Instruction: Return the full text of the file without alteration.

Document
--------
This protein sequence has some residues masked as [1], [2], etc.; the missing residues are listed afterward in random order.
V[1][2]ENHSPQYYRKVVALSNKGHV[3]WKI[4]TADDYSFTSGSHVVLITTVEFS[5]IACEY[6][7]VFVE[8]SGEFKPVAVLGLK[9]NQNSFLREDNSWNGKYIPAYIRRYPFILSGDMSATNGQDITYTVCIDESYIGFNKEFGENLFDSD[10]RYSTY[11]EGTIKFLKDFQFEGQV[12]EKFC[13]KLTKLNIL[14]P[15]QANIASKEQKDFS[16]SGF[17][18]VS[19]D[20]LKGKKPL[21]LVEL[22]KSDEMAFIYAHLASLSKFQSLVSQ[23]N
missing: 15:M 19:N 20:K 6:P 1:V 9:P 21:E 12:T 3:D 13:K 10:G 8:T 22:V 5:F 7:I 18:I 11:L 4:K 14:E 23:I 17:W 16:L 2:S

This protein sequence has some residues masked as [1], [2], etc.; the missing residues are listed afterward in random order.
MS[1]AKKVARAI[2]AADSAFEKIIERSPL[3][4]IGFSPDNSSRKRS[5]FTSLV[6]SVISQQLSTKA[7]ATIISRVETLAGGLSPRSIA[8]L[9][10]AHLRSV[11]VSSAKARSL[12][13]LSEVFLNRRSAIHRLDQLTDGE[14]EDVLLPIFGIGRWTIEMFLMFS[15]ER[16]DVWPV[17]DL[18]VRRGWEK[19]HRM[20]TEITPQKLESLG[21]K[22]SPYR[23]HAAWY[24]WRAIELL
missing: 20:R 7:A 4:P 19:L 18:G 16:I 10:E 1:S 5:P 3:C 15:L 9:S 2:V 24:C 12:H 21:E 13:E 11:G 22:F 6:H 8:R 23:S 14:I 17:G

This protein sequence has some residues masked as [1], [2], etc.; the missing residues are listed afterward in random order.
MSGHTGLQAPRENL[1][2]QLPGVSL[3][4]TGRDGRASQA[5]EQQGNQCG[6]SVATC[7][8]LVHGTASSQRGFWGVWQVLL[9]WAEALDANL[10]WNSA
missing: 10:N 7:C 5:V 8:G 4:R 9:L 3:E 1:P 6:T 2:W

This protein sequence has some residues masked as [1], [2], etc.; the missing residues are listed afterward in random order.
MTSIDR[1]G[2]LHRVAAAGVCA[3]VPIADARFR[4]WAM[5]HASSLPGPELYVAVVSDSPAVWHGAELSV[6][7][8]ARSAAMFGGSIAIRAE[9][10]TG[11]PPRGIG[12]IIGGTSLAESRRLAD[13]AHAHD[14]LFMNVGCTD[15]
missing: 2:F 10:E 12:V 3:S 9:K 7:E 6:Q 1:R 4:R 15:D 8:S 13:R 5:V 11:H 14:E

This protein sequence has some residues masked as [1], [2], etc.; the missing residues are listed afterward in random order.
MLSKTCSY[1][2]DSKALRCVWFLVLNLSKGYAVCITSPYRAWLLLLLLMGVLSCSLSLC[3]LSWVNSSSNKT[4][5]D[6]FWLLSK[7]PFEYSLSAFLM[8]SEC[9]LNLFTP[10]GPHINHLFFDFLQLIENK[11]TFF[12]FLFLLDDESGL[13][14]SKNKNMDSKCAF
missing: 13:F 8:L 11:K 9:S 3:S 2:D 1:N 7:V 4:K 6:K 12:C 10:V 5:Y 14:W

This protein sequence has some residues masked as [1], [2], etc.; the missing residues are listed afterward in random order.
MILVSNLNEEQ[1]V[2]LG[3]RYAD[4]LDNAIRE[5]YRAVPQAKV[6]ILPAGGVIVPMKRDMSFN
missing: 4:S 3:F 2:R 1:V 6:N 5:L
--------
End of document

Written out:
This protein sequence has some residues masked as [1], [2], etc.; the missing residues are listed afterward in random order.
V[1][2]ENHSPQYYRKVVALSNKGHV[3]WKI[4]TADDYSFTSGSHVVLITTVEFS[5]IACEY[6][7]VFVE[8]SGEFKPVAVLGLK[9]NQNSFLREDNSWNGKYIPAYIRRYPFILSGDMSATNGQDITYTVCIDESYIGFNKEFGENLFDSD[10]RYSTY[11]EGTIKFLKDFQFEGQV[12]EKFC[13]KLTKLNIL[14]P[15]QANIASKEQKDFS[16]SGF[17][18]VS[19]D[20]LKGKKPL[21]LVEL[22]KSDEMAFIYAHLASLSKFQSLVSQ[23]N
missing: 15:M 19:N 20:K 6:P 1:V 9:P 21:E 12:T 3:D 13:K 10:G 8:T 22:V 5:F 7:I 18:I 11:L 4:K 14:E 23:I 17:W 16:L 2:S

This protein sequence has some residues masked as [1], [2], etc.; the missing residues are listed afterward in random order.
MS[1]AKKVARAI[2]AADSAFEKIIERSPL[3][4]IGFSPDNSSRKRS[5]FTSLV[6]SVISQQLSTKA[7]ATIISRVETLAGGLSPRSIA[8]L[9][10]AHLRSV[11]VSSAKARSL[12][13]LSEVFLNRRSAIHRLDQLTDGE[14]EDVLLPIFGIGRWTIEMFLMFS[15]ER[16]DVWPV[17]DL[18]VRRGWEK[19]HRM[20]TEITPQKLESLG[21]K[22]SPYR[23]HAAWY[24]WRAIELL
missing: 20:R 7:A 4:P 19:L 18:G 16:I 10:E 1:S 5:P 3:C 15:L 9:S 2:V 24:C 12:H 21:E 13:E 11:G 22:F 6:H 8:R 23:S 14:I 17:G

This protein sequence has some residues masked as [1], [2], etc.; the missing residues are listed afterward in random order.
MSGHTGLQAPRENL[1][2]QLPGVSL[3][4]TGRDGRASQA[5]EQQGNQCG[6]SVATC[7][8]LVHGTASSQRGFWGVWQVLL[9]WAEALDANL[10]WNSA
missing: 10:N 7:C 5:V 8:G 4:R 9:L 3:E 1:P 6:T 2:W

This protein sequence has some residues masked as [1], [2], etc.; the missing residues are listed afterward in random order.
MTSIDR[1]G[2]LHRVAAAGVCA[3]VPIADARFR[4]WAM[5]HASSLPGPELYVAVVSDSPAVWHGAELSV[6][7][8]ARSAAMFGGSIAIRAE[9][10]TG[11]PPRGIG[12]IIGGTSLAESRRLAD[13]AHAHD[14]LFMNVGCTD[15]
missing: 2:F 10:E 12:V 3:S 9:K 7:E 6:Q 1:R 4:R 15:D 8:S 13:R 5:V 11:H 14:E

This protein sequence has some residues masked as [1], [2], etc.; the missing residues are listed afterward in random order.
MLSKTCSY[1][2]DSKALRCVWFLVLNLSKGYAVCITSPYRAWLLLLLLMGVLSCSLSLC[3]LSWVNSSSNKT[4][5]D[6]FWLLSK[7]PFEYSLSAFLM[8]SEC[9]LNLFTP[10]GPHINHLFFDFLQLIENK[11]TFF[12]FLFLLDDESGL[13][14]SKNKNMDSKCAF
missing: 13:F 8:L 11:K 9:S 3:S 2:D 1:N 7:V 4:K 6:K 12:C 10:V 5:Y 14:W

This protein sequence has some residues masked as [1], [2], etc.; the missing residues are listed afterward in random order.
MILVSNLNEEQ[1]V[2]LG[3]RYAD[4]LDNAIRE[5]YRAVPQAKV[6]ILPAGGVIVPMKRDMSFN
missing: 4:S 3:F 2:R 1:V 6:N 5:L